The New State Paper Office
Drawings Cataloguer Tom Drysdale has recently finished cataloguing Sir John Soane’s drawings for the New State Paper Office, Soane’s final public building. Here, he highlights the significance of this building for which Soane adopted a completely new style of architecture.
In 1829 Soane was commissioned to build a New State Paper Office in Duke Street, Westminster. This was to be a purpose-built repository – the first such building in England – for the official papers of various governmental departments which until then had been kept in a dilapidated house in Great George Street. When that house began to subside the alarm was raised and Soane, as an Attached Architect to the Office of Works, was directed to make designs for the new building. The first designs were submitted to the Treasury in May 1829 but in June the decision was made to invite Soane’s fellow Attached Architects, John Nash (1752-1835) and Robert Smirke (1780-1867), also to submit designs for the new building. This unusual step was almost certainly taken in light of the 1828 Report of the Select Committee on the Office of Works which had been critical of the lack of competition in the designing of public buildings.
Design for the New State Paper Office, nearly as executed
Nevertheless, Soane’s revised design was approved, but not before he had been forced to make further alterations. Yet again with Soane’s public work a government official was determined to make his own mark on the building. This time it was Henry Goulburn (1784-1856), Chancellor of the Exchequer, who directed Soane to add two rows of pilasters to the elevations. Goulburn wasn’t the only one to interfere – Henry Bankes (1757-1834) sought to increase the height of the attic. At the New Law Courts, Bankes had caused Soane a great deal of misery by making the architect halt the construction of his neo-classical building and reface it in a gothic style. At the New State Paper Office, though, his suggestions were overruled. Nor were Goulburn’s pilasters present on the executed building.
Perhaps the most unusual thing about the New State Paper Office is that it was built in a style never before practiced by Soane. The new building was based on the palazzo architecture of the Italian Renaissance. The bracketed cornice, channelled quoins, neat, horizontal rows of windows, rusticated basement and prominent entrance were all features of the palazzi that Soane had seen first-hand in Italy during his grand tour. It has been stated that Soane’s main inspiration was the Villa Farnese at Caprarola by Giacomo Barozzi da Vignola (1507-73), but there is little firm evidence to substantiate this claim. One part of the State Paper Office was explicitly Vignolan, though – the main entrance which, although modified by Soane to suit the scale of the new building, was taken from Vignola’s Regola delli cinque ordini d'architettura (1562).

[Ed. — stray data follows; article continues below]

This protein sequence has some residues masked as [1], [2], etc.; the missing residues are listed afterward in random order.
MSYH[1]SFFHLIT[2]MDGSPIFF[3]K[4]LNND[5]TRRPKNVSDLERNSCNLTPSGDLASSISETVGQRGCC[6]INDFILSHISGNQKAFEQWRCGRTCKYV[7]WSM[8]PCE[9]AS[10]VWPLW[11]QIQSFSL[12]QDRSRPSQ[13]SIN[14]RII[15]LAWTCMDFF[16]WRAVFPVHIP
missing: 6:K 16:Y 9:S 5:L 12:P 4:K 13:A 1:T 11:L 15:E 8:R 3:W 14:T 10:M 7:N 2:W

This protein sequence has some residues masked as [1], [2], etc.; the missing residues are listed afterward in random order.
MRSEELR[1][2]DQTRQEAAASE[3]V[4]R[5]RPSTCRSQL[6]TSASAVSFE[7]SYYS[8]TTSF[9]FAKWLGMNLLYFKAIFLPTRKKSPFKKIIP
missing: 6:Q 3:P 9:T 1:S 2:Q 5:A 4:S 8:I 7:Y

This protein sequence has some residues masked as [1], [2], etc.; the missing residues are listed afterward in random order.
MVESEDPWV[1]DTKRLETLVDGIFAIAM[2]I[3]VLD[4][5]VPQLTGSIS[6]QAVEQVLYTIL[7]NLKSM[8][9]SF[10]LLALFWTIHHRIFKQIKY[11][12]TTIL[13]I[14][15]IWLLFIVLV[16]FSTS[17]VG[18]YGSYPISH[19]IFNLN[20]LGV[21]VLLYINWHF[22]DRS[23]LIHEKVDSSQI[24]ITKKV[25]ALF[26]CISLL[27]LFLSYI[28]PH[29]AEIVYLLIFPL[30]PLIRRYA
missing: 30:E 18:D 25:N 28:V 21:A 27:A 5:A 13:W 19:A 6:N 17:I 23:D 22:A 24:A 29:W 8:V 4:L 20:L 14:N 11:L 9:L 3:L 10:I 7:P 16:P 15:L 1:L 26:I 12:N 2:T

Design for the New State Paper Office with alterations as suggested by Henry Goulburn (SM 82/1/21)
Soane’s New State Paper Office was not particularly revolutionary in the practical aspects of its design. Indeed, Nash’s attempt was arguably more so – he had suggested that the book presses be made of incombustible materials (Bath stone with perforated iron or copper shelves) and proposed a system of heating the library with warm air similar to the method designed for the Edinburgh Register House by Robert and James Adam. But the real significance of the new building rested on its external appearance. The New State Paper Office has been credited, alongside Charles Barry’s (1795-1860) Travellers Club, with introducing the palazzo style of architecture to London, a mode that would flourish in the nineteenth century in the guise of clubs, banks, townhouses and commercial premises.
The main entrance to the New State Paper Office, based on a design by Vignola (SM Vol. 61/91)
The reasons for Soane’s sudden stylistic change have never been satisfactorily determined, although various suggestions have been made. Arthur Bolton argued that he was inspired by the young Charles Barry. M. H. Port proposed that he was led towards an astylar composition by the mandate of making the building of brick with stone dressings. Most recently, David McKinstry has claimed that Soane wanted to emulate the architecture of Inigo Jones in the continuation of a ‘national tradition’. The Soane Office drawings for the New State Paper Office have now been catalogued and may hold the key to answering this question. One thing that is for certain is that the New State Paper Office cements Soane’s reputation as an innovative and progressive designer operating at the forefront of architecture in his period.
The New State Paper Office was demolished in 1862 to make way for the new Foreign and India Offices.
The New State Paper Office has been catalogued as part of Money, Power and Politics, a two-year project to catalogue Soane’s drawings for public buildings made in his role as an Attached Architect to the Office of Works. The project is funded by the Pilgrim Trust and the cataloguers are Tom Drysdale and Jill Lever.